Past Snowden-fueled revelations have shown the NSA has worked to deliberately weakencommon encryption standards.

Yet the NSA’s own technology capable of shattering all forms of public key encryption – including that which protects state secrets – is no closer to success than any other attempts in the scientific community, according to the leaked documents.

“The application of quantum technologies to encryption algorithms threatens to dramatically impact the US government’s ability to both protect its communications and eavesdrop on the communications of foreign governments,” according to one Snowden-leaked document.

The NSA appears to consider its efforts running at the same pace as competitors sponsored by the European Union and the Swiss government, with incremental progress yet little hope of much of a breakthrough.

“The geographic scope has narrowed from a global effort to a discrete focus on the European Union and Switzerland,” one NSA document says.

The NSA did not respond to The Washington Post’s request for comment.

The documents indicate that the NSA runs some of the research in large, protected rooms designed to shield electromagnetic energy from entering or leaving and “to keep delicate quantum computing experiments running,” as one description goes.

The basic principle in quantum computing is “quantum superposition,” or the idea that an object simultaneously exists in all states. A classic computer uses binary bits, or zeroes and ones. A quantum computer uses quantum bits, or qubits, that are simultaneously zero and one.

While a classic computer must do one calculation at a time, a quantum computer can achieve a correct answer much faster and efficiently through parallel processing, with no need to run those calculations.

A difficulty in quantum computing is that the particles that make up such computers must be carefully isolated from external environments.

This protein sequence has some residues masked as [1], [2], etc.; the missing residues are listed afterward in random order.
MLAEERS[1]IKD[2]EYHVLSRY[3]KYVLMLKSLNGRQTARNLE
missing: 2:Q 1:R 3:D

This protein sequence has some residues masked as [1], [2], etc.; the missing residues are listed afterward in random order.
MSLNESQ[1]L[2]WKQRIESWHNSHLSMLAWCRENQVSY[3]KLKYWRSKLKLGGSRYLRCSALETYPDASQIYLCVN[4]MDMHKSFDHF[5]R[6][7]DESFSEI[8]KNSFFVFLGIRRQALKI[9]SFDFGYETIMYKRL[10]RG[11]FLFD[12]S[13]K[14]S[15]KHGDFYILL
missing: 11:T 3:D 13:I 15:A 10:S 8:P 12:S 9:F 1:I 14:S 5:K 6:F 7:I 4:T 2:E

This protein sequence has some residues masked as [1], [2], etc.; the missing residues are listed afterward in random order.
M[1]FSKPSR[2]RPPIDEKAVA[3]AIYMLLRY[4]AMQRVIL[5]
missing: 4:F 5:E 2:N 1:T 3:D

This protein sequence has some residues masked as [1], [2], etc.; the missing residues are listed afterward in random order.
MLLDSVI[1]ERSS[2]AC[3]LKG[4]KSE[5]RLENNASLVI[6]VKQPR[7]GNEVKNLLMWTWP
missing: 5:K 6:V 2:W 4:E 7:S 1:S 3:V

“Quantum computers are extremely delicate, so if you don’t protect them from their environment, then the computation will be useless,” said Daniel Lidar, a professor of electrical engineering and the director of the Center for Quantum Information Science and Technology at the University of Southern California.

A quantum computer would break the strongest encryption tools, including RSA, which scrambles communications enough to render them unreadable to anyone outside of the intended recipient, without using a shared password. RSA security is based on the extreme difficulty in finding two large prime numbers. In 2009, classical methods took almost two years and hundreds of computers to discover primes in a 768-bit number. Breaking the 1,024-bit encryption, standard for online transactions, would take 1,000 times longer, scientists estimated.

Quantum computers could home in on 1024-bit encryption much faster. And though such capabilities have a variety of uses, including the development of artificial intelligence, the NSA claims to fear the national security implications of not attaining the technology first.

Read more of this story at RT